Revealing the Christ: Understanding Augustine’s “Allegory”, by Paul Krause

“No one has greater love than this, to lay down one’s life for one’s friends.” ~John 15:13
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Archbishop Ganswein celebrating Mass in the Extraordinary Form in Rome, 2017. (photo: Edward Pentin)

By Paul Krause, Crisis Magazine, Aug. 28, 2021

Paul Krause a teacher, writer, and campus minister. He is the author of The Odyssey of Love: A Christian Guide to the Great Books (Wipf and Stock, 2021).

The City of God is no ordinary work of Christian theology. It is one of the most influential works of Christian theology ever written. Reading St. Augustine’s work can be difficult—the size, alone, can be off-putting and burdensome. But reading Augustine is always a treat and insightful, especially when realizing wisdom and insight that enriches one’s own spiritual life.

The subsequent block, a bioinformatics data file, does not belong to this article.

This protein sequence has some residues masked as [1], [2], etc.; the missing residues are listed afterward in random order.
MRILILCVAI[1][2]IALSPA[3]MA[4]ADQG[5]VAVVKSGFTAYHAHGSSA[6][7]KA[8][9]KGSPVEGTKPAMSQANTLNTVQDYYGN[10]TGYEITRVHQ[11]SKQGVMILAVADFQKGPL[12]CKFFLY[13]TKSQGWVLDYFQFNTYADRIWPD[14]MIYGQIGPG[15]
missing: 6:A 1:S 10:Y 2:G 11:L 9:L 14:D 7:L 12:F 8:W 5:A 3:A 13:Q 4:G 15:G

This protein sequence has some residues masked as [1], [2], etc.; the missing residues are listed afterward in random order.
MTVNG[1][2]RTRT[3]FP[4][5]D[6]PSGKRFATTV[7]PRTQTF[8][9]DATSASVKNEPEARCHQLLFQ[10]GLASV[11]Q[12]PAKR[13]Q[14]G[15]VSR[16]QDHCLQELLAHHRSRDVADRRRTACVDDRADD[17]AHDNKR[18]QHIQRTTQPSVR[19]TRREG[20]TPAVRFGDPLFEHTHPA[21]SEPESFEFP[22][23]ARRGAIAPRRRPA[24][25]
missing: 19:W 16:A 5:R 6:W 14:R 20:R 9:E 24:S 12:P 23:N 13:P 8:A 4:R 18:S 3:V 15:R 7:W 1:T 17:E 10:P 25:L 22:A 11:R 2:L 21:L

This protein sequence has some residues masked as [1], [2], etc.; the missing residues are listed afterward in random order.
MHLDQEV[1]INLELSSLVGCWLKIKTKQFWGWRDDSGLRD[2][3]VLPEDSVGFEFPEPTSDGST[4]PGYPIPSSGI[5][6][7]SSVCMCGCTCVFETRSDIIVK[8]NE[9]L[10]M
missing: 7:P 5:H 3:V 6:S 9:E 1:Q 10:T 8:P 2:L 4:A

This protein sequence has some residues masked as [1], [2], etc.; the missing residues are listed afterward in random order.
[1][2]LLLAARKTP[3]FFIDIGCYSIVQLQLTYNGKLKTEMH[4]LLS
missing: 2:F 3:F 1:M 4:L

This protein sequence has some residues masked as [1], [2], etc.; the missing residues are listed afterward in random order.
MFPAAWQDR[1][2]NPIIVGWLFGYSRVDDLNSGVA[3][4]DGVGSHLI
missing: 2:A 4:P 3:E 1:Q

Since the mid-twentieth century, it has become common to hear about the “figurative” and “allegorical” approach to Scripture employed by the Church Fathers. Augustine, due to his orthodoxy, is generally one of the most oft-cited examples of this tradition. One of the problems, however, with claiming the allegorical approach is the misleading perceptions that it might suggest for contemporary readers. …

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